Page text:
As the nation marks the 72nd anniversary of its surrender at the end of World War II, there are still many here who insist that Japan acted honorably throughout the conflict. Julian Ryall reports from Tokyo.
The latest edition of a history text book used in more than 50 junior high schools across Japan makes no mention of the over 300,000 deaths in the Nanjing Massacre of 1937, skips allegations that as many as 400,000 girls and women were press-ganged into serving as prostitutes for the Japanese military during World War II and hints that the 1941 attack on US forces at Pearl Harbor was justified as the US embargo on Japan was a form of undeclared war.
The book is just one way in which nationalists here are trying to whitewash the worst excesses of Japan's brutal invasion and annexation of large swathes of Asia in the early decades of the last century and promote national pride, critics charge. And it is all the more alarming, they say, because the far right here is attempting to indoctrinate children with their beliefs.
The fourth edition of the text book was introduced in schools here last year and The Society for the Dissemination of Historical Fact, a rightwing group, is already working on a new edition that will be issued in time for the start of the 2018 academic year.
'Biased view of history'
Hiromichi Moteki, the group's acting chairman and a former history teacher, claims the text books are "free from a biased view of history" that is being aggressively pushed by Japan's neighbors, primarily China and both North and South Korea.
"After Japan annexed the Korean Peninsula [in 1910], we spent a lot of money on infrastructure and education there to raise the living standard of people there to that of Japan," said Moteki. "Japan spent so much money that you could say it was the Koreans that exploited us."
He dismisses claims from hundreds of Korean women, a handful of whom survive to this day, that the military abducted them and forced them to work in frontline brothels.
Similarly, historic accounts of the events that unfolded in Nanjing are batted away as "communist propaganda."
And more than 70 years after the end of the war, Moteki professes to be at a loss as to why its former colonial conquests harbor ill-feeling toward Japan.
"For our part, we were not responsible for any wrongdoing and we cannot understand why China and Korea refuse to accept that," he said. He adds that Japan's relations with its neighbors have been difficult for many years, due to differing interpretations of history, but the growing military power of China and North Korea are now a physical threat to Japan's security.
And that, he believes, is driving support for Shinzo Abe, a deeply conservative prime minister who is pushing through a number of new laws that have horrified liberals here.
That legislation includes a controversial anti-conspiracy law, which generated sufficient concern to prompt the UN to claim that it could "lead to undue restrictions on the rights to privacy and the freedom of expression." Earlier this year, Japan's education ministry approved the return of "jukendo" to junior high school physical education classes; the mock combat sport uses wooden representations of a rifle with a bayonet attached and has its roots in the military drills that used to be carried out in the 1930s.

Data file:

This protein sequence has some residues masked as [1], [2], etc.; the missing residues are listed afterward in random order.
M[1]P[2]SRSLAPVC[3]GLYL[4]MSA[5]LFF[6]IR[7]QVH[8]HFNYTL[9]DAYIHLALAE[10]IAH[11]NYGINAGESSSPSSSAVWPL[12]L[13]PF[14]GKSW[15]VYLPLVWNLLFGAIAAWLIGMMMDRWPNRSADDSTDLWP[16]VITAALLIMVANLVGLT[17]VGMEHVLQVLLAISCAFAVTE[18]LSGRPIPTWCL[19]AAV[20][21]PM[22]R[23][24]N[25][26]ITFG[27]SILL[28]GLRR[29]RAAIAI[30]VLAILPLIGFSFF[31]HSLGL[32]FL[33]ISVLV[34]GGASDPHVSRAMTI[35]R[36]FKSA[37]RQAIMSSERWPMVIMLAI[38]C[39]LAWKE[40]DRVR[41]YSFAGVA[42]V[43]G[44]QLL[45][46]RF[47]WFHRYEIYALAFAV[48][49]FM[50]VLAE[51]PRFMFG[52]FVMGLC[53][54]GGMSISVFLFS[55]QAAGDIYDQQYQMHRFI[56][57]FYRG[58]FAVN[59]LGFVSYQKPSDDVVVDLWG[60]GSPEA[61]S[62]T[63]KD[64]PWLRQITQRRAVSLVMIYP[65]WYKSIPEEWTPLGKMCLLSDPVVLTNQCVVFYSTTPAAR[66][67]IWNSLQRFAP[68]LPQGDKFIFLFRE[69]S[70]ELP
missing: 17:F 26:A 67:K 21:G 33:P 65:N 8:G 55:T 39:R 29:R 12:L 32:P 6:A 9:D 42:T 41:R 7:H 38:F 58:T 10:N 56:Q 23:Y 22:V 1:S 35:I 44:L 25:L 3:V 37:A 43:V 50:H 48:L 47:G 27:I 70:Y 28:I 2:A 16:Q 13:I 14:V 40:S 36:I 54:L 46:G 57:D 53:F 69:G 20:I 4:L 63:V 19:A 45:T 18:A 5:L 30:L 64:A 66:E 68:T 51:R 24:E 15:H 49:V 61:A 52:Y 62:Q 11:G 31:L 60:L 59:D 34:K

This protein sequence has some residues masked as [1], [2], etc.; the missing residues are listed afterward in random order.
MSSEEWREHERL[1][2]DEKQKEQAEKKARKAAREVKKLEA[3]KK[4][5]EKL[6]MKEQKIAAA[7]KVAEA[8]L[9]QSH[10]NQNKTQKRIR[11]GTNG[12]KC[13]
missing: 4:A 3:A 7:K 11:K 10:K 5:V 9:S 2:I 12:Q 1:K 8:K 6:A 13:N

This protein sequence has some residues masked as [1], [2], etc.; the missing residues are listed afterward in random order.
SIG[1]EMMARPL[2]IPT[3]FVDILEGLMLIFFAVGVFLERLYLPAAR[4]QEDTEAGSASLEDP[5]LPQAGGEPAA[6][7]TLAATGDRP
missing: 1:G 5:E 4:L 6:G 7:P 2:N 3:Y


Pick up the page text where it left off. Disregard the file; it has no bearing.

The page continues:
Other factions within the far right of Abe's Liberal Democratic Party are calling for the emperor to once again be perceived as a living god. Abe's primary aim, however, is to rewrite the nation's pacifist constitution that many conservatives in Japan insist was imposed on a defeated country by the vengeful Allies at the end of World War II.
Abe - whose grandfather, Nobosuke Kishi, was known as the "Showa Era Devil" for his brutal repression of local people in occupied Manchuria and held for three years as a Class-A war criminal before becoming prime minister - has announced that he intends to rewrite parts of the constitution that deal with the nation's security and defense postures.
The prime minister believes that the section most in need of revision is Article 9, which stipulates that the Japanese people "forever renounce war" and that "land, sea and air forces, as well as other war potential, will never be maintained."
Attending a rally in May, Abe said it was time "to show the people, with confidence, our vision for the future of our country and what an ideal constitution should look like."
That, in turn, has provoked concern in Beijing, Seoul and Pyongyang - although North Korean propaganda claiming that Japan is preparing to once again invade and enslave mainland Asia are more than slightly alarmist.
"A decade ago, the far right said it was going to 'reinterpret' Japanese history, essentially allowing them to put a positive spin on everything," said Makoto Watanabe, an associate professor of communications and media at Hokkaido Bunkyo University.
"But now they are simply trying to erase things like the Nanjing Massacre and the comfort women from history books," he told DW. "To delete anything that is seen as negative from our history means that young people are ignorant about their own nation's past. And not knowing about Nanjing or other uncomfortable facts means that they are not able to make appropriate decisions on the future of our country."
Abe's support, according to public opinion polls, has dipped in recent weeks, although rightwing groups still see him as the champion of their growing national pride. "Every country has the right to consider its own history in its own way," Moteki said. "There was a war but Japan was defeated, so the victors say all the causes were Japan's fault. It is our policy to dispute this. If we look at specific events or issues it is easy to see where conventional thinking has been wrong."